He does not claim in this way “to separate the good from the bad”, as Donatism intended to do in the Augustinian era; however, this does not mean that there is not a pressing need to “separate believers from misbelievers”. A problem that today, according to him, “has become even more evident”. It is certainly no coincidence that Benedict came out of his silence to talk about that year and a bit of pastoral experience at the beginning of his priestly life. Between one memory and another, recounted with that subtle sense of humour and self-irony that has always distinguished him, Ratzinger drops important clues into the reader’s heart and mind. He describes the outstanding figure of the parish priest of Bogenhausen, Fr Max Blumschein, who taught him the importance of being in the confessional (every day from 6 to 7 am, and on Saturday afternoons, from 4 to 8 pm), because “it was better to spend an hour there without confession, rather than to drive someone away from confession because of an empty confessional”. He says he experienced “very closely how much people wait for the priest, how much they wait for the blessing that comes from the power of the sacrament [...] They saw in us men touched by Christ’s commission and capable of bringing Him close to people”.
The simple but laborious life of the chaplain and the parish priest made the presence of Christ and the life of the Church much more tangible than the plethora of documents with a wooden, if not iron, tongue, like a sword (see the recent motu proprio Traditionis Custodes), which have been paralysing the life of the Church for years. Language, content and mentality that do not come from Christ, but from the world. This is why Benedict XVI recalls the speech he gave in Freiburg, in which he spoke of the need for a “detachment from worldliness”. It is not true, as some have written, that Ratzinger has backtracked. On the contrary, he affirmed that the necessary process of purging oneself from the world and its logic is the negative, but still necessary, aspect of a true reform of the Church: “Entweltlichung, or ‘detachment from worldliness’, indicates the negative part of the movement that I mean, i.e. escaping from discourse and the limitations of an era, towards the freedom of faith”. One cannot expect to fly without cutting the ties that bind us to the ground.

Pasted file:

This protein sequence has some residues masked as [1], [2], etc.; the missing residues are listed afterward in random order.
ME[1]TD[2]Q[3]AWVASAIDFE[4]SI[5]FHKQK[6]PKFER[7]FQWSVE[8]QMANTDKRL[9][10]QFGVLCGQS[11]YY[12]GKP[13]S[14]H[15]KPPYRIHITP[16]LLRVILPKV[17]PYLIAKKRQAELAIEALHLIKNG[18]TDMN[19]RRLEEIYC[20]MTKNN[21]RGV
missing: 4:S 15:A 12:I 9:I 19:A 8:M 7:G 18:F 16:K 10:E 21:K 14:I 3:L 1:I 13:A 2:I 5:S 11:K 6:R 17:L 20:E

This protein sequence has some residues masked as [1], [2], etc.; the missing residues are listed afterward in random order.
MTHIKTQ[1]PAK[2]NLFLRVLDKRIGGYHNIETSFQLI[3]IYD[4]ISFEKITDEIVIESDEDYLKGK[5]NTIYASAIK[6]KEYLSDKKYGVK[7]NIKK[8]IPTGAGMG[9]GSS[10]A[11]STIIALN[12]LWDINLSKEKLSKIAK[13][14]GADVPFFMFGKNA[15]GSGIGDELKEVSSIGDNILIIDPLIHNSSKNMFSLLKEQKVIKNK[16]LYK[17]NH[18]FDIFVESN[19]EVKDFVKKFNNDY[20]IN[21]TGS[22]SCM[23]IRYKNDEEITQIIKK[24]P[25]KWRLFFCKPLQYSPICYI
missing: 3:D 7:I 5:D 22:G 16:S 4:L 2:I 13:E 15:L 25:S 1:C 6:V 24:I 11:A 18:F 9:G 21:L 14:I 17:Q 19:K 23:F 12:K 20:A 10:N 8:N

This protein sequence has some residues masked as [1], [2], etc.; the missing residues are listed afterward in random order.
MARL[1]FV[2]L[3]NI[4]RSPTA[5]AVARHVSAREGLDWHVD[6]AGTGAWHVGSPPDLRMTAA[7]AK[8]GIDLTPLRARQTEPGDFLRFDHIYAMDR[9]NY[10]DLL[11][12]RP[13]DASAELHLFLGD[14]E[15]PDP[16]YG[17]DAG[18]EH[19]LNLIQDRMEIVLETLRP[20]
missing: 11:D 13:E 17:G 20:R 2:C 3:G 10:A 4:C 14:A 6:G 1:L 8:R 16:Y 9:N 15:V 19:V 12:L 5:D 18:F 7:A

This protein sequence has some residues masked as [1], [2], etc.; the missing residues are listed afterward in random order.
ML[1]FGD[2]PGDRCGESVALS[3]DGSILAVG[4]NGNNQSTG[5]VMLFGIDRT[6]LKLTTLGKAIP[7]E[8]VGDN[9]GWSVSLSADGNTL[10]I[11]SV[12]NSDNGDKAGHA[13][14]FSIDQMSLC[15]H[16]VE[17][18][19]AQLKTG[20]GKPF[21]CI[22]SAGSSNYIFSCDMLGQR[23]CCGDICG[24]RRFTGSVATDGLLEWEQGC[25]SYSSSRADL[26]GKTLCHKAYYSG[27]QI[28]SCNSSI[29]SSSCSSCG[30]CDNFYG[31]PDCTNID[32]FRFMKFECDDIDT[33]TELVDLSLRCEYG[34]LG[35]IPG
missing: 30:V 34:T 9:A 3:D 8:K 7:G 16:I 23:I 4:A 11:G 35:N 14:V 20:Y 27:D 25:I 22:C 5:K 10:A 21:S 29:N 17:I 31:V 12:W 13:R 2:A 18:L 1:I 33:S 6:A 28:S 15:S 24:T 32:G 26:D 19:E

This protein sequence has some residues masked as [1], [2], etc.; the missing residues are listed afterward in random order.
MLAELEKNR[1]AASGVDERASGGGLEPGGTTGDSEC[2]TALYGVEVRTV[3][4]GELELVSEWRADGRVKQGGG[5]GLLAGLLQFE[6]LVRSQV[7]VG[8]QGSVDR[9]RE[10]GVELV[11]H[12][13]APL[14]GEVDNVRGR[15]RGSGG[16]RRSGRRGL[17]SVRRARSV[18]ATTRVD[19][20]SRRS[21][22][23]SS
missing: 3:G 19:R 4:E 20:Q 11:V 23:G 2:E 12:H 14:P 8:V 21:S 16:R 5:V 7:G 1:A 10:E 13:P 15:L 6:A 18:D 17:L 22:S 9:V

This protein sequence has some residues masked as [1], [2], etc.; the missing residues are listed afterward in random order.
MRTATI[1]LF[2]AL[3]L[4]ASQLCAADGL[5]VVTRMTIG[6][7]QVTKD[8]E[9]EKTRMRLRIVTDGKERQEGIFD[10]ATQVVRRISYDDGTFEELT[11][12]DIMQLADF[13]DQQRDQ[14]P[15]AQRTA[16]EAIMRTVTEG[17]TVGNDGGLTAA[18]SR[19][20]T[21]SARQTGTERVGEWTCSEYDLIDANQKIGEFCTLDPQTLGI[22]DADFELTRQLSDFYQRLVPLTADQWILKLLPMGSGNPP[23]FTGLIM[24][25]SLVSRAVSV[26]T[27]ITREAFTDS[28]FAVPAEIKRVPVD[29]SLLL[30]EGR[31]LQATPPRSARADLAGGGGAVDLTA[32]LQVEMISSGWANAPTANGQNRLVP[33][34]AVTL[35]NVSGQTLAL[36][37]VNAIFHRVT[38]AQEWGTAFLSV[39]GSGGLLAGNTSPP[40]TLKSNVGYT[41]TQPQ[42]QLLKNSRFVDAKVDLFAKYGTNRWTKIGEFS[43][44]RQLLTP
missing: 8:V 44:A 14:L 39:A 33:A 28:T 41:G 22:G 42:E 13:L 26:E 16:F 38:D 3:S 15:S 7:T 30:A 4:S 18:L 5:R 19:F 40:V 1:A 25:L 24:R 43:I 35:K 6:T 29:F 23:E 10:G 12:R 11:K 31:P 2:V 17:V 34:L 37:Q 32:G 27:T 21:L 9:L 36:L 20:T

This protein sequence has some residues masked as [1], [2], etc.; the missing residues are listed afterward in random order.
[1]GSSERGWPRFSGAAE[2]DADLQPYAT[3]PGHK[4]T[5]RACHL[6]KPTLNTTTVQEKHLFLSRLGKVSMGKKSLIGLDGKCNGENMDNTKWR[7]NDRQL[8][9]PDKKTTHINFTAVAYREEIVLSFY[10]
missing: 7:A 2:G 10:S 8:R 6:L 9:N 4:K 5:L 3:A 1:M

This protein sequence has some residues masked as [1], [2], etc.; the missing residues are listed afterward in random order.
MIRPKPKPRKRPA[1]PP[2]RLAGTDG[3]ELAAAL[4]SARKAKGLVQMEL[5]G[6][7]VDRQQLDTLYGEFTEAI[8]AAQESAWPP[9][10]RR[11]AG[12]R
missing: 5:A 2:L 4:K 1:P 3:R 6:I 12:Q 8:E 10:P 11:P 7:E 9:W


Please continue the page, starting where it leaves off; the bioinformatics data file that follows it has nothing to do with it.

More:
The Bogenhausen experience also marked him for another reason, barely hinted at in the interview, but more widely highlighted in Peter Seewald’s biography. His predecessor in the parish of the Precious Blood was Fr Alfred Delp, who was hanged by the Gestapo in 1945 in Plötzensee prison. Delp had left a diary and some sentences, such as this one he had carved on the wall of his cell, while his hands were tied: “The hour of the birth of human freedom is the hour of the encounter with God. The bent knee and the outstretched empty hands are the original gestures of the free man. We must have confidence in life, because we do not live it alone, but God lives it with us”.
Expressions that were indelibly engraved in the young Ratzinger’s soul and that reveal the anthropological significance of his insistence as Bishop, Cardinal, and Pontiff on the primacy of God in the life of the world and the Church. Because God alone - wrote Fr Delp - is the last bastion of defence against that “despotic pressure of the masses [...] that prostitutes even the last most intimate space, devours conscience, violates judgement and finally blinds and suffocates the spirit”. Woe, then, to that age “in which the voices of those who cry out in the wilderness are silenced, drowned out by the noise of the day in the streets, or forbidden, or sunk in the intoxication of progress, or held back or made weaker by fear and cowardice”.
Benedict XVI has not simply launched a broadside against the Church in Germany; he is trying, for the umpteenth time, to point the only way out of what is increasingly emerging as the deadliest totalitarianism in history. Only God, only the Crucified One is the one real dyke against the rising evil.